Friday, June 09, 2017

This Thing and the Next Thing

Let history record that a number of bars in Washington opened early on Thursday.  They served special drinks, often featuring Russian vodka, and one new cocktail called the Covfefe.  They opened for those not watching the James Comey testimony before the Senate Intelligence Committee at home with a bowl of popcorn, having called in sick to the office.

And that's the way it is in June of 2017. Aside from the any excuse for a party or tweet-worthy event Washington crowd for whom politics is their reality TV, all this suggests pent-up frustration, the release of fear, the escape from disgust, and a lot of righteous Schadenfreude.   Let this national nightmare, this march to the darkness, be over.  Or since that's unlikely to happen soon enough, let's get drunk and release the laughter.

Here's another indication of where we are: the guy who was the FBI director about a month ago repeatedly called the current incumbent in the White House a liar, and that wasn't even the headline. (Update: well, not until later anyway.)

Comey advanced the case for obstruction of justice and abuse of power in at least two ways, verified that the special counsel is investigating criminal obstruction.  But there's still too much wriggle room to make impeachment a realistic possibility this year.  As long as it depends on what remains basically a he said/he said encounter on the Flynn investigation, and contradictory statements on why Comey was fired, it's not enough to push R legislators to a doomful act.  If you enjoy the spectacle though, you're probably in for a year of it at least, with a number of perp walks (including perhaps, it was suggested today, the current AG) to precede political action.

As for what this tells us about our apprentice dictator, it only confirms and illustrates what we already knew: he thinks like an apprentice dictator, or as E.J. Dionne puts it, an authoritarian who has no idea of what being President of the United States actually is, or means:

  "There has been a lively debate among Trump critics about whether he’s dangerous because he’s inclined toward authoritarianism or because he’s incompetent. The Comey episode allows us to reach a higher synthesis in this discussion: Trump is incompetent precisely because he believes he can act like an autocrat in a constitutional democracy."

But this thing did manage to obscure the next thing.  Democrats lambasted the White House for announcing the name of the man to be appointed as the new FBI director on Wednesday, in a transparent attempt (they said) to distract from the Comey testimony.  But it worked beautifully the opposite way: the Comey testimony took all the attention, and nobody was scrutinizing the appointment.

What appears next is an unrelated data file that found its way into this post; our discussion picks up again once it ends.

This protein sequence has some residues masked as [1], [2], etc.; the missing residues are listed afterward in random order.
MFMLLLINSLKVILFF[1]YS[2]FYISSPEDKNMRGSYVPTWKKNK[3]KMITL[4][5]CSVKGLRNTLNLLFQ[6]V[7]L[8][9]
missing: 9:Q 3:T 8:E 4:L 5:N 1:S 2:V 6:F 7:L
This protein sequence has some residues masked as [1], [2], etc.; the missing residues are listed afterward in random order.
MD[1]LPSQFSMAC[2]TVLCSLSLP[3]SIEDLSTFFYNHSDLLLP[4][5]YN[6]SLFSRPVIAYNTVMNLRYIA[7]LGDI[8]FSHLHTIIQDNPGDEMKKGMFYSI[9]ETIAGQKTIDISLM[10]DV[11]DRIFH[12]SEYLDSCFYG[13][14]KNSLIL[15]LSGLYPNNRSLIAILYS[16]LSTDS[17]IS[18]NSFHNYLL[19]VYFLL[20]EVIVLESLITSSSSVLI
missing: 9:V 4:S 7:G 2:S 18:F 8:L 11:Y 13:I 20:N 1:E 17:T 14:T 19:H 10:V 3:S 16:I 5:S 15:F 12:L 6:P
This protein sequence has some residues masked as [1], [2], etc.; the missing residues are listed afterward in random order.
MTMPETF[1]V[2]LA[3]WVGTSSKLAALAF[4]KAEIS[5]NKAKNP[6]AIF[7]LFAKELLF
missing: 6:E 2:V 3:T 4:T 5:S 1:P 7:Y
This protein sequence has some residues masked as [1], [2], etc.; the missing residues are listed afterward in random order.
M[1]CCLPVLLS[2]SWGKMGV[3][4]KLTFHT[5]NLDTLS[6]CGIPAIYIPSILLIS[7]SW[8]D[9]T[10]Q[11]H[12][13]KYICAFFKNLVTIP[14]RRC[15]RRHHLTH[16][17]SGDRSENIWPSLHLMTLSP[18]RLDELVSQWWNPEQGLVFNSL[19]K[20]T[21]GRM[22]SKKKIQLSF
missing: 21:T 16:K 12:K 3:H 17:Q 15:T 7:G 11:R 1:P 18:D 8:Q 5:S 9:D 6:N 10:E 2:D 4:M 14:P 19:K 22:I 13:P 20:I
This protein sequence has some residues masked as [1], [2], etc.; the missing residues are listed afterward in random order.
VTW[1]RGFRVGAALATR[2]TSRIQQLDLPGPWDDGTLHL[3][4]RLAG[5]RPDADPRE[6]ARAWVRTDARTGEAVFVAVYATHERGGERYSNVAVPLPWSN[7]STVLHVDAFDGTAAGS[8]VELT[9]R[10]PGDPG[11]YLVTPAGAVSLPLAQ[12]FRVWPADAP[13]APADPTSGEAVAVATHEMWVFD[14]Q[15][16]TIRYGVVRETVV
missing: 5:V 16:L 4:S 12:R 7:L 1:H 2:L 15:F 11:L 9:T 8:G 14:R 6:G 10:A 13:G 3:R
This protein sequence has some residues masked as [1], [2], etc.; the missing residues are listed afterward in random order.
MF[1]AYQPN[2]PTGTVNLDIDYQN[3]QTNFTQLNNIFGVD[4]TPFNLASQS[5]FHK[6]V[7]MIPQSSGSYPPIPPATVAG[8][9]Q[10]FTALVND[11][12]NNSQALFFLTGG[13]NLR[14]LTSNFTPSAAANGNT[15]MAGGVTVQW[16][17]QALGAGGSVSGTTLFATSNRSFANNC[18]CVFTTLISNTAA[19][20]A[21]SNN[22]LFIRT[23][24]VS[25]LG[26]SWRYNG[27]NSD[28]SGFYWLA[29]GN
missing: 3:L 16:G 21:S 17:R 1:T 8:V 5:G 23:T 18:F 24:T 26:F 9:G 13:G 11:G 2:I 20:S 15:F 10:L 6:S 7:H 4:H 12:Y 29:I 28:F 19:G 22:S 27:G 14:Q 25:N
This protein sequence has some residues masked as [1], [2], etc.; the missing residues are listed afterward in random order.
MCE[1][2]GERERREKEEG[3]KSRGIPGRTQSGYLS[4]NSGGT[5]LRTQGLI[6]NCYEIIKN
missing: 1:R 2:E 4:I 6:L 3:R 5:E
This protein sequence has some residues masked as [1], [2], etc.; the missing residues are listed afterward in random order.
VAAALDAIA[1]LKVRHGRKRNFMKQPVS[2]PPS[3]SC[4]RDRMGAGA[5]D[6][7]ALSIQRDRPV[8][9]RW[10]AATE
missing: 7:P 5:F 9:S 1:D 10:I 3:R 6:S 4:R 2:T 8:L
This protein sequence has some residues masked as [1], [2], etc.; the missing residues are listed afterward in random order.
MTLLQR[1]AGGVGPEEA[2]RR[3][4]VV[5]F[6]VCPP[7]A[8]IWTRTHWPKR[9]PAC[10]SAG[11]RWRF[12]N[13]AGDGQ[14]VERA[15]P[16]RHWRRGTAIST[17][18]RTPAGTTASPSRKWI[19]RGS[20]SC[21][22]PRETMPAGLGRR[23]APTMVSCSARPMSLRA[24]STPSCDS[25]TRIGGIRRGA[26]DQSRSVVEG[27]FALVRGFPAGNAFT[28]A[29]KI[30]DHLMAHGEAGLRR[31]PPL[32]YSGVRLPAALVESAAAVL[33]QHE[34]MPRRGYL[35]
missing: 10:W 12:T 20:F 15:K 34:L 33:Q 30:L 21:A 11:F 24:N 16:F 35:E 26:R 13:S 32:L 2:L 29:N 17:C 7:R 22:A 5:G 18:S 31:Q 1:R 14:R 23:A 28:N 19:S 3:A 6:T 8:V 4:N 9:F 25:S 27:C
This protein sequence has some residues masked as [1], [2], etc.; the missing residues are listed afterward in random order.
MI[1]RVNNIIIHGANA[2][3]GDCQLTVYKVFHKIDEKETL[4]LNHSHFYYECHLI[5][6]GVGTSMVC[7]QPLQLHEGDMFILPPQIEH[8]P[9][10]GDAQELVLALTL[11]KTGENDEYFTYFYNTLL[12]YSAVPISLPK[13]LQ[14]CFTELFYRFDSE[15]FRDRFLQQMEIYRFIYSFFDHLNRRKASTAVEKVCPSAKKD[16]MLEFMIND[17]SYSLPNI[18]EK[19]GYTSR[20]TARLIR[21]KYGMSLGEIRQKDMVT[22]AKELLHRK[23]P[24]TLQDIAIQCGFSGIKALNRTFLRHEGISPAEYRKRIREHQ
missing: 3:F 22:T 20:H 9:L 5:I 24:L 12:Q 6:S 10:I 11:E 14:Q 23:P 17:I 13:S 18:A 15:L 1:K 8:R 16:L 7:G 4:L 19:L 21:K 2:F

But it is, as the DC lawyers say, problematic, at the very least.  When the choice of Christopher Wray was announced in a tweet, the first stories were uniformly positive.  He was praised, or at least seen as non-controversial.  But Christopher Wray has questions to answer.

He's known for defending Chris Christie in the bridgegate scandal, and he's a Republican partisan, contributing to R candidates.  Did the apprentice dictator ask for his loyalty?

Wray made his name in the government investigating Enron and other corporations, but since then he has made his money defending them, particularly against charges under the Foreign Corrupt Practices Act.  Not exactly the ideal resume for an FBI director.  Then there's his possible involvement in justifying torture during his time in the GW Bush Justice Dept.

More directly to the point, his law firm represents interests of the man who says he will appoint him.  And even more directly, his firm represents two huge Russian oil companies, that both are mentioned in connection with the ongoing Russian investigations.  This article outlines some of the conflict of interest problems that could compromise those investigations, as well as investigations that may arise involving the interlocking Russian government, "intelligence," and oligarch-run banks and industries.

He may not be as incompetent as most of the cabinet, or as obviously corrupt as...well, members of the cabinet, and it's a big relief that somebody who isn't an utterly laughable stiff is willing to be appointed.  But that's not really enough.  If this guy has problems, there could be bigger problems ahead if they aren't addressed.  

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